Capitalism is supposed to spread the wealth around to the most people and to provide everyone an opportunity to be at the top of the economic ladder.  What actually happens is that the people at the top give an advantage to their offspring.  So much so that some people will never advance no matter how much they work.  In fact, the most capitalist nation on Earth, the US, has some of the poorest upward mobility.  In other words, unlike what you were taught in school, the odds of you climbing out of your economic bracket in the US are slimmer than if you were in a Socialist country.  Additionally, the wealth, instead of being spread around, gets concentrated with each successive generation to the top.  The poor get poorer and the rich get richer.  And that is exactly what has happened in the US in the last 20 years.

Finally, our type of capitalism is absolutely and completely dependent on growth.  With every dollar that is created, debt (interest) is also created.  In order to pay off the debt (interest) more dollars must be created.  This makes economic growth a prerequisite for a healthy economy.  Failure to grow or, God forbid, a shrinking economy is akin to economic collapse.  Things like the Great Depression, or worse run away inflation where the money in your pocket has less value than a roll of toilet tissue, are the result of a shrinking economy.

So in keeping with our comparison, capitalism is the voluntary giving of economic power from the masses to the elite capitalist class in the hopes that these very economically adept (greedy) people will raise the living standard of all people in the nation (tribe).  It presupposes that the

capitalist will have a better living standard and that they will share some of that living standard with the masses.  These presumptions have not proven to pan out.  The goal of everyone in the capitalist society, in theory, is to become a capitalist.

It requires constantly increasing growth in the economy. When I say economic growth, you should be translating that in your mind to environmental degradation, and the depletion of resources.  In fact the current crisis that we are in, is one of overproduction.  There is more stuff made then the masses have money to purchase causing recession until the stocks in the warehouses decrease to the point where factories feel comfortable making more stuff again. Because there is  debt inherent in manufacturing money, capitalism can not be maintained sustainably.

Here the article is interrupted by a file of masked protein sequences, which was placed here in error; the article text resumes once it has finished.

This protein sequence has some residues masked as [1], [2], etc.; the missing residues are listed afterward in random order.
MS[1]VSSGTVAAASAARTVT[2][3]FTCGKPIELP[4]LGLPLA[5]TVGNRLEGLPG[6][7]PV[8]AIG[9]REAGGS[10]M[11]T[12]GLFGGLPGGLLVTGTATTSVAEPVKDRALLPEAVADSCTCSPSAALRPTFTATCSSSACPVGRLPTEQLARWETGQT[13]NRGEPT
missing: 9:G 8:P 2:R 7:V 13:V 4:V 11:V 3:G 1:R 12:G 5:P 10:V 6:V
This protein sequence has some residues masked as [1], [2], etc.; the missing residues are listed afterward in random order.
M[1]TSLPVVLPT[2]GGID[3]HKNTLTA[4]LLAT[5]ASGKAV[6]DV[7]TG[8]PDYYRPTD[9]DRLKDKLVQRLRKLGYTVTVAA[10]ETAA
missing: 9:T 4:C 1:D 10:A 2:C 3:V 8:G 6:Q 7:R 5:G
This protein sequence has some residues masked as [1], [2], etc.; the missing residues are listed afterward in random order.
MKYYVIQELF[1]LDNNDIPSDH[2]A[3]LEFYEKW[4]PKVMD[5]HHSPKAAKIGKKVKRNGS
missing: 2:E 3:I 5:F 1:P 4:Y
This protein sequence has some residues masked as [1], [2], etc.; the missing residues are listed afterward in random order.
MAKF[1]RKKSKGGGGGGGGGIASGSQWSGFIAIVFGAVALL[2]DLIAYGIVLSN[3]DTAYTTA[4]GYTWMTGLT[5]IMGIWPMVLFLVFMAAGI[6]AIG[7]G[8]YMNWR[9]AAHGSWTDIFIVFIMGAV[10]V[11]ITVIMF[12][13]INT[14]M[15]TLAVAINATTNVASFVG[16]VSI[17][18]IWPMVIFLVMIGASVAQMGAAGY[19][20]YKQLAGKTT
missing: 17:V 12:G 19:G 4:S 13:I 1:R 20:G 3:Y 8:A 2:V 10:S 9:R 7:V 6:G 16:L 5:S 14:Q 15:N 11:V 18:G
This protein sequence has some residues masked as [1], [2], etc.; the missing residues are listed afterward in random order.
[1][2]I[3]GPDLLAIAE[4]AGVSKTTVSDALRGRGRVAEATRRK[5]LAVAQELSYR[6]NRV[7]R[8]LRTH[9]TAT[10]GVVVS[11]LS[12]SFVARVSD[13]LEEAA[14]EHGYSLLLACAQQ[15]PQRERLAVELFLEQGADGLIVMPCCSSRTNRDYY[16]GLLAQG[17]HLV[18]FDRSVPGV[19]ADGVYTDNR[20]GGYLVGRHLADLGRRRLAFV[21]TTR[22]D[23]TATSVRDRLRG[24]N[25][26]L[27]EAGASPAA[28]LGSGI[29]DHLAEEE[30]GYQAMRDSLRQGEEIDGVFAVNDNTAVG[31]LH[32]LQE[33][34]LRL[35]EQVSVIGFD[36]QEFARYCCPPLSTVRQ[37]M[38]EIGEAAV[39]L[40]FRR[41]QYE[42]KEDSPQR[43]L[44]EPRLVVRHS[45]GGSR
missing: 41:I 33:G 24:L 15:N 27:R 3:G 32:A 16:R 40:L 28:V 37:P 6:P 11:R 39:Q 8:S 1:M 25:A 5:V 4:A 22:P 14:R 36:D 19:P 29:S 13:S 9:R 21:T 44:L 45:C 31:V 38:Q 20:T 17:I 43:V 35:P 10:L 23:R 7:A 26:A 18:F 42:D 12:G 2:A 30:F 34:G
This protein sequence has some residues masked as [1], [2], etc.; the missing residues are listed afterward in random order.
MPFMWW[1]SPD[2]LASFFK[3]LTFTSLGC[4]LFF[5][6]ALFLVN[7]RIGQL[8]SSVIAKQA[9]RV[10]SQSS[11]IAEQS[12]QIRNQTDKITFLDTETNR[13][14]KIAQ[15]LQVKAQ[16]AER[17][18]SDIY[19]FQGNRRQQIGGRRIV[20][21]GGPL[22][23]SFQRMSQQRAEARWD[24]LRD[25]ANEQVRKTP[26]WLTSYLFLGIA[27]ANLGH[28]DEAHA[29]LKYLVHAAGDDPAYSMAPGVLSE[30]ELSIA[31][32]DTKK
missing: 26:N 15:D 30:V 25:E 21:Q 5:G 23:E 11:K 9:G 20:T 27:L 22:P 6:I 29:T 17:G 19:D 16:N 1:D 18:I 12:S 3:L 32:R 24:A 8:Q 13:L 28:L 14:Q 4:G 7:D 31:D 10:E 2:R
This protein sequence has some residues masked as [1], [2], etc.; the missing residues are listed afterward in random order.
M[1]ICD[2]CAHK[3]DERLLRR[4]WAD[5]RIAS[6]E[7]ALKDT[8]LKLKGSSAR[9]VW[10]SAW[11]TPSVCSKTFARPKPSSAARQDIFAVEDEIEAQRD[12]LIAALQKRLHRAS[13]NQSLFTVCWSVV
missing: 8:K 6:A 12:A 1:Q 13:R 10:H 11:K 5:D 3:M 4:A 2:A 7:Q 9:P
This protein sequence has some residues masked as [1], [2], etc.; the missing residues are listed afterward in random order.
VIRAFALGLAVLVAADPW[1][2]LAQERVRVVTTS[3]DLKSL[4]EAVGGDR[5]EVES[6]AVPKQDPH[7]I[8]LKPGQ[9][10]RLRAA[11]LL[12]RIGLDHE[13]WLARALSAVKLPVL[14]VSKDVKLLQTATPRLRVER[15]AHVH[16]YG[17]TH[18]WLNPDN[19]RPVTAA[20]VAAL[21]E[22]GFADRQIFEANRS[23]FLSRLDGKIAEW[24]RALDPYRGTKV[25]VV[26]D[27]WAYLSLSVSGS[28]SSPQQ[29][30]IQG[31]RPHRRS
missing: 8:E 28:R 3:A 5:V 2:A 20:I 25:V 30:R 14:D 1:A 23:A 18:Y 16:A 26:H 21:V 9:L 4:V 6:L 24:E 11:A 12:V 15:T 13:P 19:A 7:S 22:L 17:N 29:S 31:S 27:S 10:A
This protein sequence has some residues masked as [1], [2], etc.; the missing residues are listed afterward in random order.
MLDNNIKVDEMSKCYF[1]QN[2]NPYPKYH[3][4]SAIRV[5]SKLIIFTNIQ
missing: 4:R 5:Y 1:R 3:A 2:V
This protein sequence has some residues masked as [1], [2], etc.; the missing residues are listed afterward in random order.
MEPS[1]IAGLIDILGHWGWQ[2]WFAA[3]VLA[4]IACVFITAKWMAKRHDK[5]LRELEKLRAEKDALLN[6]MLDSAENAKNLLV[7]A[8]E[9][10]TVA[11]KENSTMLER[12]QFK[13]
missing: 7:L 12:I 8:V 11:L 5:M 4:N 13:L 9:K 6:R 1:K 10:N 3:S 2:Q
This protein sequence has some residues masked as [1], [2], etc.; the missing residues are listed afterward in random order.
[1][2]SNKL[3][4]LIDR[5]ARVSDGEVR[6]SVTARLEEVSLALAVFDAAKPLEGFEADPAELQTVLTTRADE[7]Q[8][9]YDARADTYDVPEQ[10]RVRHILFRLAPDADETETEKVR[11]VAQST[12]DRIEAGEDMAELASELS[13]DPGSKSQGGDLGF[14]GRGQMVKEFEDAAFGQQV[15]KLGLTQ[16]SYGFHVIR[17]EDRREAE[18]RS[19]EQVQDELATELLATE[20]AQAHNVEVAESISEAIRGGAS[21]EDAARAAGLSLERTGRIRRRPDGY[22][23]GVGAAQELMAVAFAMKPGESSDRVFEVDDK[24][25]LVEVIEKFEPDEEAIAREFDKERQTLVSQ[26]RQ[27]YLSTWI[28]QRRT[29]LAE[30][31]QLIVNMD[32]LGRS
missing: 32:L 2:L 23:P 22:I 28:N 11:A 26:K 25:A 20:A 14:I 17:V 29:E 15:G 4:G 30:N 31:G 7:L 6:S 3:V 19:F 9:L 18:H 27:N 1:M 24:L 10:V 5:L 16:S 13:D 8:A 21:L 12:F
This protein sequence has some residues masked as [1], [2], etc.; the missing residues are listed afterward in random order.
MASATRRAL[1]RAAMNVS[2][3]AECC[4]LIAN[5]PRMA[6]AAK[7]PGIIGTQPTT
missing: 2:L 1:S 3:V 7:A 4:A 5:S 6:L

5.  Communism (State Capitalism)

Marx saw the inequality in capitalism and was appauled.  He decided to try to devise another system of government and economy.

He felt that the best way to run things was to return in some ways to a gift economy with the “tribe” being the whole nation.

Lenin took some of Marx’s ideas, all be it not all of them, and put them into action in the birth of communism.  Unfortunately, one of the most important ideas did not come through.  Instead of the economic power being shared by everyone, the economic power was consolidated at he national level.  The nation owned production and everyone was therefore a worker.  The state was in a very paternalistic relationship to the workers.  The workers had some say, they elected their representatives on a regular basis, but because the power was very consolidated, the people already in power had an advantage in setting the rules for those elections and therefore could maintain their power.  This is not what Marx had in mind at all.

In the meantime, the state competed with other states in traditional capitalism on the international level.  So this is still capitalism, just on a much larger scale.  The only capitalist in this system is the state.  So again, it is dependent on growth for economic health as recent years inside Russia have proven.

Of course consolidating the power in this way makes it much easier for greedy people to manipulate and dominate.  They do not have to work nearly as hard to dominate this system as they do in the Western capitalist world.

Needless to say, most people in the West consider communism a failed experiment.  Oddly, after the rape and pillege of the USSR by capitalists after Perestroika, most former soviets wanted to go back to communism because capitalism is seen as so brutal and unfair.

6.  Socialism/Democratic Socialism/Liberalism/Revisionism

For most of the people in the US, it will be news that socialism and communism are considered 2 different things by most of the world.  So I will try to give a very simple explanation of the difference.

Western capitalism has democracy, at least in theory, over their political life but feudal control dominates our economic life.  The captialist are the lords and ladies and they take care of the serfs (the workers) who then pay them tribute (profits of their labor) to the lords (capitalists).  Revisionist countries try to put some democratic controls over the feudal system of capitalism.

For example, they heavily regulate markets (forcing capitalists to share the profits with the masses), create limits to how much you can work a worker (ie the 40 hour work week), try to give everyone a baseline of advantages (ie education, social safety net), employ a progressive tax structure (rich people pay more), and baseline security (minimum wage, unemployment, pensions, health care).